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Gotham Security Daily Threat Alerts

by on July 31, 2015

July 29, Securityweek – (International) Russian hacker tool uses legitimate Web services to hide attacks: FireEye. Security researchers from FireEye discovered that the APT29 threat group is employing a malicious backdoor dubbed “HAMMERTOSS” that utilizes a multi-stage process involving social media, steganography, and PowerShell to hide malicious activity within legitimate network traffic. Researchers believe that the backdoor is only being deployed against critical targets, possibly as a backup in case other tools fail or are disrupted. Source

July 29, Securityweek – (International) BIND update patches critical DoS vulnerability. The Internet Systems Consortium released updates for the popular BIND Domain Name System (DNS) software addressing a critical remotely exploitable vulnerability in the handling of TKEY recorded queries in which an attacker could use a specially crafted DNS packet to trigger a denial-of-service (DoS) condition. Source

July 29, Softpedia – (International) Row Hammer DRAM bug now exploitable via JavaScript, most DDR3 memory chips vulnerable. Security researchers from universities in Austria and France released findings revealing that the Row Hammer exploit can be initiated and actively exploited remotely via JavaScript, making it the first documented “remote software-induced hardware-fault attack.” Source

July 29, Securityweek – (International) Black Vine espionage group attacked aerospace, energy, healthcare industries. Security researchers from Symantec reported that the Black Vine espionage group responsible for the 2014 Anthem system breach has been active since 2012, used custom-built malware, zero-day exploits, and watering hole attacks to target organizations across the aerospace, healthcare, energy, military, defense, finance, agriculture, and technology industries, primarily in the U.S. Source

July 29, The Register – (International) Microsoft admits critical .NET Framework 4.6 bug, issues workaround. Microsoft released a workaround addressing a critical codegen bug for those running 64-bit processes on .NET Framework 4.6, in which incorrect parameters could be passed, leading to unpredictable results. Source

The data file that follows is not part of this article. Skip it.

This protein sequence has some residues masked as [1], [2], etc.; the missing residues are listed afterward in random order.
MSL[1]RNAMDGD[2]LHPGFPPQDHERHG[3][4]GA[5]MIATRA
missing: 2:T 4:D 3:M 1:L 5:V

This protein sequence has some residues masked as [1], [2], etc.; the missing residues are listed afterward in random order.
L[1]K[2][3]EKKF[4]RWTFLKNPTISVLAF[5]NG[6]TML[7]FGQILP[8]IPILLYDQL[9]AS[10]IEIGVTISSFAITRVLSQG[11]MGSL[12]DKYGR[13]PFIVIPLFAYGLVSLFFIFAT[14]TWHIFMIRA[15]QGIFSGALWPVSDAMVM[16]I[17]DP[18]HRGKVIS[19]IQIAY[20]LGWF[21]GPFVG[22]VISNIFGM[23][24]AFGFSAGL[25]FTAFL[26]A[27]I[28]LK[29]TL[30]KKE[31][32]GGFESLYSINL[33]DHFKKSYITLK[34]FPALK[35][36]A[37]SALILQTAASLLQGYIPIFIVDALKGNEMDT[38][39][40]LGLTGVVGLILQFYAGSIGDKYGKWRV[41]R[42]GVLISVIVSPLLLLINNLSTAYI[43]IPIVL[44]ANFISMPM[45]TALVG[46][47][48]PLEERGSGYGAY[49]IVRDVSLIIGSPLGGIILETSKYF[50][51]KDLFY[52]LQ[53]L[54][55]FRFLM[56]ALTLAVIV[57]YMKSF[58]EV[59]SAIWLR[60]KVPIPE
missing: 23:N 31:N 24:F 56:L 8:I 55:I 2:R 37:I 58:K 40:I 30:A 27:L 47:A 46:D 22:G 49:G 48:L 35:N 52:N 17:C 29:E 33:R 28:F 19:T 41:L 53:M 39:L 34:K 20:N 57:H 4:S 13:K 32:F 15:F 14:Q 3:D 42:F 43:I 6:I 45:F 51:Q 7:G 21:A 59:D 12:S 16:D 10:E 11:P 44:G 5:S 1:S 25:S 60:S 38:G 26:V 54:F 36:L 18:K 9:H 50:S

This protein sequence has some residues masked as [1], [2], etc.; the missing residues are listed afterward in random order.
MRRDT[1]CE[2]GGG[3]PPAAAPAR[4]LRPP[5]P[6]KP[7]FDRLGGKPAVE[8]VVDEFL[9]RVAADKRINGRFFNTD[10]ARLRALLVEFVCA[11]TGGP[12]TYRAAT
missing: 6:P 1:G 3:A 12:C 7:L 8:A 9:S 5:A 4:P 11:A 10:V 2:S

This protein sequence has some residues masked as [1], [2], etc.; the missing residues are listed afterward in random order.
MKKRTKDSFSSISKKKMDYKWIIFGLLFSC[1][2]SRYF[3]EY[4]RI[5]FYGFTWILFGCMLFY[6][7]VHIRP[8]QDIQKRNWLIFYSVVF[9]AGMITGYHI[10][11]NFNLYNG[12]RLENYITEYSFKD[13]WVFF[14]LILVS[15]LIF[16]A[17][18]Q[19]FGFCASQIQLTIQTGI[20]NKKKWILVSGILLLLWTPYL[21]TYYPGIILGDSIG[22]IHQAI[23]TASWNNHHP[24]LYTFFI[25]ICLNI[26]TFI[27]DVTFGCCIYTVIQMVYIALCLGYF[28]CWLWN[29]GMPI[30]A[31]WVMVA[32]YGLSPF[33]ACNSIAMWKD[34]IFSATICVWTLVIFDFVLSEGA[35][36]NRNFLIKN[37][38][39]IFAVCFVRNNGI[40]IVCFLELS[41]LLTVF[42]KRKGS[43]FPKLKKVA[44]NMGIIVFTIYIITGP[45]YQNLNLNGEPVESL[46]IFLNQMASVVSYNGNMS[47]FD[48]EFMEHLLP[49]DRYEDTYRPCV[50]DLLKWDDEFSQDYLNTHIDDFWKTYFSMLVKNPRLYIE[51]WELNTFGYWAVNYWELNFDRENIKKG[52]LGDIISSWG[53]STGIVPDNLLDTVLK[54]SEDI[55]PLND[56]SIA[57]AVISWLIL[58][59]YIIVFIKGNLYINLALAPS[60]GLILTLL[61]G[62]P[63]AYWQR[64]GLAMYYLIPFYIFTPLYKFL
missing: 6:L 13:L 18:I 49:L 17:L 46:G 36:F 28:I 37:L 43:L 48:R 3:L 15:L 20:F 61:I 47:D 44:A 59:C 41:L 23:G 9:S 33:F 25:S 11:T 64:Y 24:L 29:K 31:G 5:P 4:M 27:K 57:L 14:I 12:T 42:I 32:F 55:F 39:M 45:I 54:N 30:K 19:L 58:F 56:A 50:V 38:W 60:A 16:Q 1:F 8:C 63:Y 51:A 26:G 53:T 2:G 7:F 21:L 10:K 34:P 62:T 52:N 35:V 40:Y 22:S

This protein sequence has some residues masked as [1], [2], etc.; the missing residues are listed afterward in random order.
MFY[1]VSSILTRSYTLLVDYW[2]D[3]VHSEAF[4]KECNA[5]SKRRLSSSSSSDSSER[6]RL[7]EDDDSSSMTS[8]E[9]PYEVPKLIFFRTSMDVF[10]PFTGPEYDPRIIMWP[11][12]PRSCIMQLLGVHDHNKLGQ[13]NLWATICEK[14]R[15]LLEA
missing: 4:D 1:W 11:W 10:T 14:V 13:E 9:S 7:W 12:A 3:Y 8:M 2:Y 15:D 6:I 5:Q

July 29, Homeland Security News Wire – (International) Cellphones can steal data from isolated “air-gapped” computers. Researchers at the Ben-Gurion University of the Negev Cyber Security Research Center discovered a way to use central processing unit (CPU) firmware-modification software to turn an air-gapped system into a cellular transmitting antenna, making it possible for any mobile phone infected with malicious code to use GSM phone frequencies to steal data from infected air-gapped systems. Researchers recommended mitigation measures including defined “zones” where mobile phones and other devices are not allowed near at-risk air-gapped computers. Source

July 29, Bloomberg – (International) China-tied hackers that hit U.S. said to breach United Airlines. Investigators involved in a probe of a previously unreported May or June breach of United Airlines’ computer systems reported links between the hackers and the Chinese threat group that perpetrated the theft of security-clearance records from the U.S. Office of Personnel Management and medical data from Anthem Inc., as well as at least seven other travel and health insurance organizations. Officials believe that the breach may have compromised movement data of millions of Americans and opened the airline’s systems to future disruptions and attacks. Source

July 28, IDG News Service – (International) Xen patches new virtual-machine escape vulnerability. The Xen Projected released updates for its virtualization software addressing a vulnerability in the CD-ROM drive emulation feature of the QEMU open-source hardware emulator that could allow an attacker to bypass the security barrier between virtual machines and their host operating systems (OS). Source

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